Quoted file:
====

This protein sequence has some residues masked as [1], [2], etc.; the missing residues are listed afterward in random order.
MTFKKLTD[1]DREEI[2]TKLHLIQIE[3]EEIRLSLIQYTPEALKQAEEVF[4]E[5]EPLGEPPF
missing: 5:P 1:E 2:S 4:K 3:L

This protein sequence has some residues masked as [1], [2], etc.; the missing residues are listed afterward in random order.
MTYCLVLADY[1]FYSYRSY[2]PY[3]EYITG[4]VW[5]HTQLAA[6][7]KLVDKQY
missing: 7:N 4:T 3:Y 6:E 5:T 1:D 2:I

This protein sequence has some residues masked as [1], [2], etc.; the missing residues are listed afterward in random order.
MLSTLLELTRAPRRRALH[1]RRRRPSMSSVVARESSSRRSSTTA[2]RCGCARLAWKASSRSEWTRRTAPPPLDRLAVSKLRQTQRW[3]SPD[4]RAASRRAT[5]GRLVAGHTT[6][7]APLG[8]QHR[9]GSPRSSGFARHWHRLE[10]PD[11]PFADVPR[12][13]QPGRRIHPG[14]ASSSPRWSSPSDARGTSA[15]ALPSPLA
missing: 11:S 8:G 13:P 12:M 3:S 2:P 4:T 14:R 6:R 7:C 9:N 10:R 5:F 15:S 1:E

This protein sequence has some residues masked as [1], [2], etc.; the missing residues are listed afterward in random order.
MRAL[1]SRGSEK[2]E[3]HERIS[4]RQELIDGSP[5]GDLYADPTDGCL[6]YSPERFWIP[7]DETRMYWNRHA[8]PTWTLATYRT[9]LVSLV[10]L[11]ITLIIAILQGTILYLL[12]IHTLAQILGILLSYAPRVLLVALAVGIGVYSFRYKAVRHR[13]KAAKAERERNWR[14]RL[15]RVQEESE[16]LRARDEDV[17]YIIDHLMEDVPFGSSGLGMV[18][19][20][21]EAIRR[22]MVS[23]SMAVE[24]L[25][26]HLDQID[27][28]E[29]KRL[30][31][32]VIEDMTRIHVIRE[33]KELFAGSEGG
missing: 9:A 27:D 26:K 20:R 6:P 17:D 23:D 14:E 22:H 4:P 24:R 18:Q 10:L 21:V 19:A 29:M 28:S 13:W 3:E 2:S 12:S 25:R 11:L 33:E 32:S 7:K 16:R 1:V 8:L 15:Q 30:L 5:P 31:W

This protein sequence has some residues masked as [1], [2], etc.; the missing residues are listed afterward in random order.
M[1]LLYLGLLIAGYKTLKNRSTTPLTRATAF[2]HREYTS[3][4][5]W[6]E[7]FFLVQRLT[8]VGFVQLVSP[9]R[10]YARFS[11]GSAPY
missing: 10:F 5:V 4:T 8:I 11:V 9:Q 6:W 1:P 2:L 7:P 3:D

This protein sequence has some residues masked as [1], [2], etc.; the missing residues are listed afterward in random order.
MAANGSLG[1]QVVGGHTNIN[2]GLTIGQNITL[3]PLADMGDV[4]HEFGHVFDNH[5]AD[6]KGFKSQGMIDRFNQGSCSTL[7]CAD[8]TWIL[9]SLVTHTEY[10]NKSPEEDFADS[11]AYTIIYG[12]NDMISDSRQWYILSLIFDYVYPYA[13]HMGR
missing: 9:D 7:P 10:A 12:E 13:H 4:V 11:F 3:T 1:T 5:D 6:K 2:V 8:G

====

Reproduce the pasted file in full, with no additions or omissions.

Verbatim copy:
This protein sequence has some residues masked as [1], [2], etc.; the missing residues are listed afterward in random order.
MTFKKLTD[1]DREEI[2]TKLHLIQIE[3]EEIRLSLIQYTPEALKQAEEVF[4]E[5]EPLGEPPF
missing: 5:P 1:E 2:S 4:K 3:L

This protein sequence has some residues masked as [1], [2], etc.; the missing residues are listed afterward in random order.
MTYCLVLADY[1]FYSYRSY[2]PY[3]EYITG[4]VW[5]HTQLAA[6][7]KLVDKQY
missing: 7:N 4:T 3:Y 6:E 5:T 1:D 2:I

This protein sequence has some residues masked as [1], [2], etc.; the missing residues are listed afterward in random order.
MLSTLLELTRAPRRRALH[1]RRRRPSMSSVVARESSSRRSSTTA[2]RCGCARLAWKASSRSEWTRRTAPPPLDRLAVSKLRQTQRW[3]SPD[4]RAASRRAT[5]GRLVAGHTT[6][7]APLG[8]QHR[9]GSPRSSGFARHWHRLE[10]PD[11]PFADVPR[12][13]QPGRRIHPG[14]ASSSPRWSSPSDARGTSA[15]ALPSPLA
missing: 11:S 8:G 13:P 12:M 3:S 2:P 4:T 14:R 6:R 7:C 9:N 10:R 5:F 15:S 1:E

This protein sequence has some residues masked as [1], [2], etc.; the missing residues are listed afterward in random order.
MRAL[1]SRGSEK[2]E[3]HERIS[4]RQELIDGSP[5]GDLYADPTDGCL[6]YSPERFWIP[7]DETRMYWNRHA[8]PTWTLATYRT[9]LVSLV[10]L[11]ITLIIAILQGTILYLL[12]IHTLAQILGILLSYAPRVLLVALAVGIGVYSFRYKAVRHR[13]KAAKAERERNWR[14]RL[15]RVQEESE[16]LRARDEDV[17]YIIDHLMEDVPFGSSGLGMV[18][19][20][21]EAIRR[22]MVS[23]SMAVE[24]L[25][26]HLDQID[27][28]E[29]KRL[30][31][32]VIEDMTRIHVIRE[33]KELFAGSEGG
missing: 9:A 27:D 26:K 20:R 6:P 17:D 23:D 14:E 22:H 4:P 24:R 18:Q 10:L 21:V 19:A 29:M 28:S 13:W 3:E 2:S 12:S 25:R 11:L 33:E 32:S 7:K 16:R 1:V 8:L 15:Q 30:L 5:P 31:W

This protein sequence has some residues masked as [1], [2], etc.; the missing residues are listed afterward in random order.
M[1]LLYLGLLIAGYKTLKNRSTTPLTRATAF[2]HREYTS[3][4][5]W[6]E[7]FFLVQRLT[8]VGFVQLVSP[9]R[10]YARFS[11]GSAPY
missing: 10:F 5:V 4:T 8:I 11:V 9:Q 6:W 1:P 2:L 7:P 3:D

This protein sequence has some residues masked as [1], [2], etc.; the missing residues are listed afterward in random order.
MAANGSLG[1]QVVGGHTNIN[2]GLTIGQNITL[3]PLADMGDV[4]HEFGHVFDNH[5]AD[6]KGFKSQGMIDRFNQGSCSTL[7]CAD[8]TWIL[9]SLVTHTEY[10]NKSPEEDFADS[11]AYTIIYG[12]NDMISDSRQWYILSLIFDYVYPYA[13]HMGR
missing: 9:D 7:P 10:A 12:E 13:H 4:V 11:F 3:T 1:T 5:D 6:K 2:V 8:G